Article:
The Simple Symphony

As our Boeing 737-900 cruises along at 33,000 feet, I stare out my window, spying the tops of endless stratospheric clouds that blanket the sky. We’re about halfway to my Pacific Northwest destination of Seattle, and eventually, somewhere southeast of the Cascade Mountain Range, to a large printing facility.

It’s a west coast trip from the northwest corner of Ohio that’s about three hours too long for this “can’t sleep on planes” traveler. To pass the time, Beck’s latest album, and then Mozart’s last symphony — the Jupiter Symphony (No. 41) — pipes into my ears. And it’s a musical playlist that gets me thinking about the complexity of “simple.”

On average, a typical full-size symphonic orchestra is made up of nearly 100 musicians (plus that person standing with their back to you for the majority of the concert, intensely conducting en masse with their baton.) No matter your musical taste, it’s hard to argue with the chaotic beauty of the delivered product — the scale, the power, the shear complexity of it all. It’s also a humbling thing to contemplate and deconstruct, so since I have a few hours left in my flight, let’s.

Twenty-four types of unique hand-crafted instruments, finely tuned to perfection, made from the finest materials on earth; highly trained musicians, each well beyond N.Y. Times writer and author Malcolm Gladwell’s 10,000-hour minimum for mastery of their (musical) craft; an acoustically perfect concert hall, designed and built by visionary architects, designers, and meticulous engineers and builders, all to please the eyes and ears of its patrons; venue workers dedicated to impeccable service, from coat check and concession, to playbill and ticketing; wardrobe, mechanical, lighting, and sound personnel; mass transportation via train, plane and automobile; parking attendants; restaurateurs; police. The list goes on and on.

And, there’s the music itself. Imagine a single human being “hearing” the voices of four distinct groups of instruments all playing in unison, writing it all down in musical notation, and knowing that the result will be a harmonious musical journey that will captivate for nearly an hour.

Let’s not forget the recording studio equipment and employees that captured the performance; the post-production studio that balanced and mixed the recording; the photographer that captured the image for the album cover, and the designers that brought that album cover to graphic life; lest we forget the mind-bending technical ecosystem that created, distributed and sold the digital recording so it could stream to my phone over the airplane WiFi. The complexity of it all, dedicated to delivering music to my ears, over six miles in the air.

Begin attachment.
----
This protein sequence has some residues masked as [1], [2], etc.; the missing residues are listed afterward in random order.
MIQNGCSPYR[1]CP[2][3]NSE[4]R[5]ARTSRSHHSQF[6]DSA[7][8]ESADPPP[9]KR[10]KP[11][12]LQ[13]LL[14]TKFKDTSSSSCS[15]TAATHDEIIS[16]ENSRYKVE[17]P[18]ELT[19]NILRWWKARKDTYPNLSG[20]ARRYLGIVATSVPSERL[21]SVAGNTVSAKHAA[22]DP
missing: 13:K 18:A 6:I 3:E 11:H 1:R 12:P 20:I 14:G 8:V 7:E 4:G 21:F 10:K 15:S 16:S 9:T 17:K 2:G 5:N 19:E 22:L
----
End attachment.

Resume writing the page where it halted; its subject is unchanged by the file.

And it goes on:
At Interrupt, I see symphonic works played daily. Yes, we excel at strategy, branding and marketing for the building materials and home improvement channels. It’s what we do, and the results speak for themselves (see our work). But, we don’t work in a vacuum — far from it. Rather, we are but one (selfishly… critical) part of a greater whole.

Like an evening at Carnegie Hall (hey, I’m biased being from New York), the “simple symphony” takes many talented and dedicated people, teams, organizations, companies, equipment and technologies to perform well — a complex process that delivers a deceptively simple melody. I am but one player in that performance. I play my part, in tune, to the best of my ability, and the rest of the orchestra does the same: the Interrupt section, the Client section, the Vendor section, the Delivery section (featuring Elvis the mailman, multiple overnight delivery guys and an occasional flower delivery), and our energetic Canine section (we have 2–3 four-legged friends roaming the office, depending on the day).

“Ladies and gentlemen, we’ve started our decent into Seattle/Tacoma Airport.” And so begins the second movement of today’s symphonic work, featuring: Interrupt (me), four clients, a sales associate, a pre-press manager, two plant floor managers, hundreds of printing employees, acres of printing equipment, 100’s of pounds of ink, reams of packaging material, and plenty of logistical planning and fulfillment. It’s all music to my ears.

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